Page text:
Bengals alums reflect on 1988 ‘shuffle’ to Super Bowl

CINCINNATI — C.J. Uzomah caught a touchdown pass in the Bengals’ wild-card playoff win and broke into the “Ickey Shuffle,” an end-zone celebration dance so famous there’s a whole Wikipedia page devoted to it.

Uzomah was paying homage to Ickey Woods, who starred as a rookie running back for the Bengals in 1988 and helped propel the team to the Super Bowl.

The Ickey Shuffle — a side-to-side, step-and-hop sort of thing — made its way into TV commercials and sitcoms while becoming a beloved slice of the history of end-zone celebrations.

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The tribute by Uzomah on Jan. 15 led to a parade of fans busting out their versions of the “Shuffle” on social media. Woods, who lives in Cincinnati and goes to every Bengals home game, is enjoying a revival of his celebrity.

“I loved it, man,” Woods said. “I just wanted to tell that young guy thank you for the shoutout and for honoring me. He got to be the ruler of the jungle.”

Woods, like every other Bengals devotee, is fired up about the 2021 team earning a trip to the AFC championship game against the Kansas City Chiefs on Sunday, one step away from another Super Bowl. Finally.

“Any time you make the AFC championship, man, your city is going to be on fire,” he said. “And that’s what these guys are right now.”

Hall of Fame tackle Anthony Muñoz, who went to the Super Bowl with the 1981 and ‘88 Bengals, also lives in Cincinnati and can’t leave the house without hearing shouts of “Who Dey!”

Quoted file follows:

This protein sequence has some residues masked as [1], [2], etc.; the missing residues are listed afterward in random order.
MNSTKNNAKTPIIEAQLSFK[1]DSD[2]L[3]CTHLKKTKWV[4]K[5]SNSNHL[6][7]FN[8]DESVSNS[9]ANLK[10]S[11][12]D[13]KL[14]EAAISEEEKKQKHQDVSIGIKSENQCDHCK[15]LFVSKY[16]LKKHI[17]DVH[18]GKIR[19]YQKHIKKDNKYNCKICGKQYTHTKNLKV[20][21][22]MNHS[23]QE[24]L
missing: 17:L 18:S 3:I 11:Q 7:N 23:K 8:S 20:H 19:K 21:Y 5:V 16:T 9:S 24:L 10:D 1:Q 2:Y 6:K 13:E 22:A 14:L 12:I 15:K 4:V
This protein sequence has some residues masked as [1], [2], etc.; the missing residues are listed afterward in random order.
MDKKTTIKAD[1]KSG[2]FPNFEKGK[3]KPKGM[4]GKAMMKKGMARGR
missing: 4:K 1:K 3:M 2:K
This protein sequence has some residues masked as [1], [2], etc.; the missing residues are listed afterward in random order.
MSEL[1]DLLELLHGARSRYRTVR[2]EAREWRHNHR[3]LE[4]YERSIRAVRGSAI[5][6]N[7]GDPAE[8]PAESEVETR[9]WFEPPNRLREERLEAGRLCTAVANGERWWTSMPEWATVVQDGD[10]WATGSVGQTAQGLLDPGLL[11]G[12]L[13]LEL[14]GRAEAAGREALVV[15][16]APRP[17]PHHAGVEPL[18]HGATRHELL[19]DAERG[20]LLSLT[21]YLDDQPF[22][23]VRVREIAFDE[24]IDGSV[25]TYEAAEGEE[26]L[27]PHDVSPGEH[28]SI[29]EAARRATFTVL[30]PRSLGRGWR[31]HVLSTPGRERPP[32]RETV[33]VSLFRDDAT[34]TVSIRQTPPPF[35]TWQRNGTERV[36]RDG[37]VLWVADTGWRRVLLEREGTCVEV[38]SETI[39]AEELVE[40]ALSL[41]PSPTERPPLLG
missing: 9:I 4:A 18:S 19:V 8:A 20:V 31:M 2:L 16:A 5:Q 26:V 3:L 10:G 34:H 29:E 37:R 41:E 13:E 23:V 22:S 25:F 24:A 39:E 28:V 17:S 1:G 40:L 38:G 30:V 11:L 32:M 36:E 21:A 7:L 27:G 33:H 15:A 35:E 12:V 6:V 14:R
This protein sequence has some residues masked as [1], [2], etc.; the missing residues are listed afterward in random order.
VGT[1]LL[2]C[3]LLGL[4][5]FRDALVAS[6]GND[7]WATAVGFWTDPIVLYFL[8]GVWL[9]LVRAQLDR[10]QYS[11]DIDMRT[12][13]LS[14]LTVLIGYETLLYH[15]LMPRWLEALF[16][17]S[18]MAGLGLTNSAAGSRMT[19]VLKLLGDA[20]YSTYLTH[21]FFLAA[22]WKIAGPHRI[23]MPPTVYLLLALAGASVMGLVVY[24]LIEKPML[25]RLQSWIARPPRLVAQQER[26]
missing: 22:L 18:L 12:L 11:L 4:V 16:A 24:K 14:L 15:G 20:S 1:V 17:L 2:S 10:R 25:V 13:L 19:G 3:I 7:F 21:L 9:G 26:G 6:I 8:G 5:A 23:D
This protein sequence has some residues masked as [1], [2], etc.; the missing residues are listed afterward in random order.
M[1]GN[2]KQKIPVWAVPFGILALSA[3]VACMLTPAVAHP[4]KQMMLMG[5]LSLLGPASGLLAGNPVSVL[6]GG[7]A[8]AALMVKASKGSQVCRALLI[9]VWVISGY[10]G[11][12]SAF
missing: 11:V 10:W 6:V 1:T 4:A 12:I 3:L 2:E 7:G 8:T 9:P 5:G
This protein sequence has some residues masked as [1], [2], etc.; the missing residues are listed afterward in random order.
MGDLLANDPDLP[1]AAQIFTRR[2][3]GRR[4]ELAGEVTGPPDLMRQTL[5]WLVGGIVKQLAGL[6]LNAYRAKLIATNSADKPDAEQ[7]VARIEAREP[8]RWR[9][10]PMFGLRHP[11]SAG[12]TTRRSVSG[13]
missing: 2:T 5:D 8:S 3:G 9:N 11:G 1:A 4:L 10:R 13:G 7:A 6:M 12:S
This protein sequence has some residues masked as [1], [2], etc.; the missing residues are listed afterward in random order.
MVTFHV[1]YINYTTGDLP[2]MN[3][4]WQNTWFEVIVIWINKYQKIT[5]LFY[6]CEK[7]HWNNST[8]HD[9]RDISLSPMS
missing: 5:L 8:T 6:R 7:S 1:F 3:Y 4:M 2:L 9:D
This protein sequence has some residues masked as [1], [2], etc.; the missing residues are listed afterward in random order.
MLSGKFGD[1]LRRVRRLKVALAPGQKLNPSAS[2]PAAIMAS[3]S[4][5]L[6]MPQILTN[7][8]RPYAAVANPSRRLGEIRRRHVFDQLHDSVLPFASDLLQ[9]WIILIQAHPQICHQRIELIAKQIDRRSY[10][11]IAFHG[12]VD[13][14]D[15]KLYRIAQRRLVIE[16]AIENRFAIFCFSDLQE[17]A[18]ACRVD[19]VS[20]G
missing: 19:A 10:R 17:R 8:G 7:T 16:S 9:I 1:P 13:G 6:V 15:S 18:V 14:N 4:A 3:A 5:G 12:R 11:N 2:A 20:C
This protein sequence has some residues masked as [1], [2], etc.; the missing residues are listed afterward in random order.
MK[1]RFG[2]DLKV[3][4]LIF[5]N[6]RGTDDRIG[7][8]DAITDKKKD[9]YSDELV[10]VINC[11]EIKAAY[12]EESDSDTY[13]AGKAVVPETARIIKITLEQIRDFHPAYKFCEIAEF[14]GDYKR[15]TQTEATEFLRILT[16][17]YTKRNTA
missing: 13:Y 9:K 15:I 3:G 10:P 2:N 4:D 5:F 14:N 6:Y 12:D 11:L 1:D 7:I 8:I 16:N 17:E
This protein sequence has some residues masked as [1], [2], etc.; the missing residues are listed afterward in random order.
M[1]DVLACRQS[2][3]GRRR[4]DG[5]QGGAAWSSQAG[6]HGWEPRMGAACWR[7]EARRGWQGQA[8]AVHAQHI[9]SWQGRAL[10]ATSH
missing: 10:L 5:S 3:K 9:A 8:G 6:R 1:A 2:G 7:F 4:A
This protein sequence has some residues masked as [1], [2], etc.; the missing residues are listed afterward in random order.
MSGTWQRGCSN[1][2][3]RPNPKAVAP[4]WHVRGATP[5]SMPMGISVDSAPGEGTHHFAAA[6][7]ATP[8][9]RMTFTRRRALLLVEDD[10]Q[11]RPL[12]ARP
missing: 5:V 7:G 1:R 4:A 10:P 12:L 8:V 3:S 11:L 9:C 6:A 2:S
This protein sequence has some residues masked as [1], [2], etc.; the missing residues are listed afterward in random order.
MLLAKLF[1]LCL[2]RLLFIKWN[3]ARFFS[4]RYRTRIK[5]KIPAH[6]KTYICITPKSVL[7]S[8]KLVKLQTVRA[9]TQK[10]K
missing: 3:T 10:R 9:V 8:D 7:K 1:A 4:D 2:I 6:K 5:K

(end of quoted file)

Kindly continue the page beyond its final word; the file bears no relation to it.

“I see an excitement that I haven’t seen in years in years,” Muñoz said.

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FILE - Cincinnati Bengals tackle Anthony Munoz tightens his glove before an NFL football practice session at the Silverdome in Pontiac, Mich., Jan. 23, 1982. Players from the 1988 Bengals Super Bowl team are reveling the success in the current team, which is playing in the AFC championship game Sunday, Jan. 30, 2022, in Kansas City. (AP Photo/File)

Credit: Uncredited

FILE - Cincinnati Bengals tackle Anthony Munoz tightens his glove before an NFL football practice session at the Silverdome in Pontiac, Mich., Jan. 23, 1982. Players from the 1988 Bengals Super Bowl team are reveling the success in the current team, which is playing in the AFC championship game Sunday, Jan. 30, 2022, in Kansas City. (AP Photo/File)

Credit: Uncredited

caption arrowCaption
FILE - Cincinnati Bengals tackle Anthony Munoz tightens his glove before an NFL football practice session at the Silverdome in Pontiac, Mich., Jan. 23, 1982. Players from the 1988 Bengals Super Bowl team are reveling the success in the current team, which is playing in the AFC championship game Sunday, Jan. 30, 2022, in Kansas City. (AP Photo/File)

Credit: Uncredited

Credit: Uncredited

Woods recalls similar hysteria surrounding the ‘88 Bengals as they prepared for the conference title game at Riverfront Stadium on Jan. 8, 1989. He rushed for two touchdowns in the 21-10 win over the Buffalo Bills, but the Bengals lost the Super Bowl to the San Francisco 49ers.